Cost of living in Switzerland?
Switzerland is one of the most expensive places to live in the world. Taxes are relatively low, but insurance, services and food are expensive. Swiss residents still have comparatively high disposable incomes and purchasing power. A 2012 purchasing power study ranked Zurich first and Geneva fourth internationally. Workers require considerably less time to earn enough to buy universal products such as a Big Mac or an iPod Nano.
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Prices in Switzerland compared to Europe
Prices in Switzerland (DE) are higher than the European average. The 2014 Mercer Cost of Living Survey ranked Zurich and Geneva as the fifth and sixth most expensive cities in Europe. Housing and utilities, as well as food, healthcare, clothing and leisure activities cost more in Switzerland. Transport, electronics and telecommunications are at similar levels to the rest of Europe. Petrol is cheaper than in France and Italy, but the costs involved in owning a car are high. In spite of the Eurozone's current instability, Switzerland's policy of enforcing a minimum exchange rate to the Euro has been successful in keeping the inflation rate just slightly negative since late 2011.
Average monthly expenses in Switzerland
Although salaries are higher and taxes lower than the European average, a large portion of gross income goes towards obligatory health insurance and other deductions. Most people rent accommodation because property prices are high and a large down payment is required. Housing and energy account for an average of 16%, transport 8%, entertainment and leisure 13% and food and non-alcoholic beverages 7% of a typical monthly household budget.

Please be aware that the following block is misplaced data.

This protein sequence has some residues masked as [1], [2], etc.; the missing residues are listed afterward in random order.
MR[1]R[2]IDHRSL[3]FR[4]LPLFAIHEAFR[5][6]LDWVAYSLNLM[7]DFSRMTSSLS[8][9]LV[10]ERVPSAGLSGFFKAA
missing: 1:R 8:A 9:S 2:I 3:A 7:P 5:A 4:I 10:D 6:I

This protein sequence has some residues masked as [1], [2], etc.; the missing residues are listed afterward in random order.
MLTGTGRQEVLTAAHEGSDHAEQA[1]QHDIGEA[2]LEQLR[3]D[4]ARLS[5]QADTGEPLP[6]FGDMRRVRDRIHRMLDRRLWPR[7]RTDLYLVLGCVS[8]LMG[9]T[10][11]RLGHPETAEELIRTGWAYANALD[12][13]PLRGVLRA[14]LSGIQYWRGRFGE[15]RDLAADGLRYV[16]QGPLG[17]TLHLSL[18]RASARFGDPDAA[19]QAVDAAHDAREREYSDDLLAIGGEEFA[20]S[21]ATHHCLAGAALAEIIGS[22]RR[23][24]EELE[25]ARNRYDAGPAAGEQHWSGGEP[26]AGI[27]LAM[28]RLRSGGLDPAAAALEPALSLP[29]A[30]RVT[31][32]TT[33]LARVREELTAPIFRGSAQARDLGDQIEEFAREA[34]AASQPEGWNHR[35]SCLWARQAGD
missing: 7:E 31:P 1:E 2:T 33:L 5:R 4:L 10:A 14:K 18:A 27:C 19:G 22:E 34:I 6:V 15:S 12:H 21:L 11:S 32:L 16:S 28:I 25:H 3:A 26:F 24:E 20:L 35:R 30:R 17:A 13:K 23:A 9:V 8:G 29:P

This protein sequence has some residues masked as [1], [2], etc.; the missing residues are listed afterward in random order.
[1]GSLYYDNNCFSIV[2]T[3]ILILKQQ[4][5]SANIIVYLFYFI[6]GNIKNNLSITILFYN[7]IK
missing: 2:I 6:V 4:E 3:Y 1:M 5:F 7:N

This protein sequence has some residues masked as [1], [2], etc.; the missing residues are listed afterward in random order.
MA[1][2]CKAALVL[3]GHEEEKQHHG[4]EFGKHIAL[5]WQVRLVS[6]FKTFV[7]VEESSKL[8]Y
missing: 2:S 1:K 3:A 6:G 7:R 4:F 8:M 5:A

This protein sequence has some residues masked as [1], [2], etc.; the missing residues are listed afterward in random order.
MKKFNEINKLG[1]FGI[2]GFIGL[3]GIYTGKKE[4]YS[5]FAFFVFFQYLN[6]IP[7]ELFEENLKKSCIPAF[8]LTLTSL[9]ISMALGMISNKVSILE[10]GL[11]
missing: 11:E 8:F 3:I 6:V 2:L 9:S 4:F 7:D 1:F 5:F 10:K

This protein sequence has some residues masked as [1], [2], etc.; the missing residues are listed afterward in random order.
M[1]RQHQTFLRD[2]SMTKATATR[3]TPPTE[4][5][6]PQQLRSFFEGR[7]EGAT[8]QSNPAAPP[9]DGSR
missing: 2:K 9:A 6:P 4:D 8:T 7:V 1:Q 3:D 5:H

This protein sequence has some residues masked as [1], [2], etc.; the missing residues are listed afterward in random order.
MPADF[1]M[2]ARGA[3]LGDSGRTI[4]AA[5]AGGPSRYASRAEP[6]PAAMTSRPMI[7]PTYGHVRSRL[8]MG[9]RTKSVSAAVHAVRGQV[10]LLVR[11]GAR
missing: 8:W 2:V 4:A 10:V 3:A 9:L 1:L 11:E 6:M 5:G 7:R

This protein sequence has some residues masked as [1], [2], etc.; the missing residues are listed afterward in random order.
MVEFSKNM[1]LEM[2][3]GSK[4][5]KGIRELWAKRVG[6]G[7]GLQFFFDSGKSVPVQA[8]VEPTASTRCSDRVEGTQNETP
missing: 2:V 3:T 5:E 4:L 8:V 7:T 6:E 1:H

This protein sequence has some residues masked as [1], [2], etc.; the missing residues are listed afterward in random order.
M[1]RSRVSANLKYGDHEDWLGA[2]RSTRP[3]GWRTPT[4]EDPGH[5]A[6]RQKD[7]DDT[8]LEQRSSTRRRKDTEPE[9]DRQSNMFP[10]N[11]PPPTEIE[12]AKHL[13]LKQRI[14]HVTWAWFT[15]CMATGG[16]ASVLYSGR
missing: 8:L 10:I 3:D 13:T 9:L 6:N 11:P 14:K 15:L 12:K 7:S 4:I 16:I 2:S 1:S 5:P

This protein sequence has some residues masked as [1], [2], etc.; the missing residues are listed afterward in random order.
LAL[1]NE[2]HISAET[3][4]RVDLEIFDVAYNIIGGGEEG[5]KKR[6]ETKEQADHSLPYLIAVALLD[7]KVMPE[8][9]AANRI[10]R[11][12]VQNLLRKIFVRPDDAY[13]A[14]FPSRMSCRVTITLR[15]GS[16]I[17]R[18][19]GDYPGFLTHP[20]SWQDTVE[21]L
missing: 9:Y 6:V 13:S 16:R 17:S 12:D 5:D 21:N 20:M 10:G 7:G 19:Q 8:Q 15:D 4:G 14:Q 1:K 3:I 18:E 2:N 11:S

Cost of living in Geneva
The cost of renting an apartment in Geneva is higher than in New York or Paris and twice as much as in Amsterdam or Brussels. A two-bedroom apartment in Geneva will cost between CHF 2,300 and 3,500 per month. Renting a house costs twice as much as an apartment.
According to Geneva Lunch, a family of four would need an income of at least CHF 7000 per month to maintain a modest lifestyle. As elsewhere, the general rule of thumb is that rental costs should not be higher than 25% of gross monthly income.
Added to the monthly rent is an amount for charges and utilities, which usually includes building heating costs and maintenance. This is a partial charge and the actual usage is calculated later, then either invoiced or refunded. Electricity is billed directly to the tenant.
A deposit of the equivalent of up to three months' rent is payable in order to finalise the contract. One way of paying less for accommodation is to live outside the centre of Geneva. Other ways of saving money in Geneva include choosing carefully when and where to shop, taking advantage of discounts, special offers, loyalty programmes, especially with regard to public transport, and seasonal sales.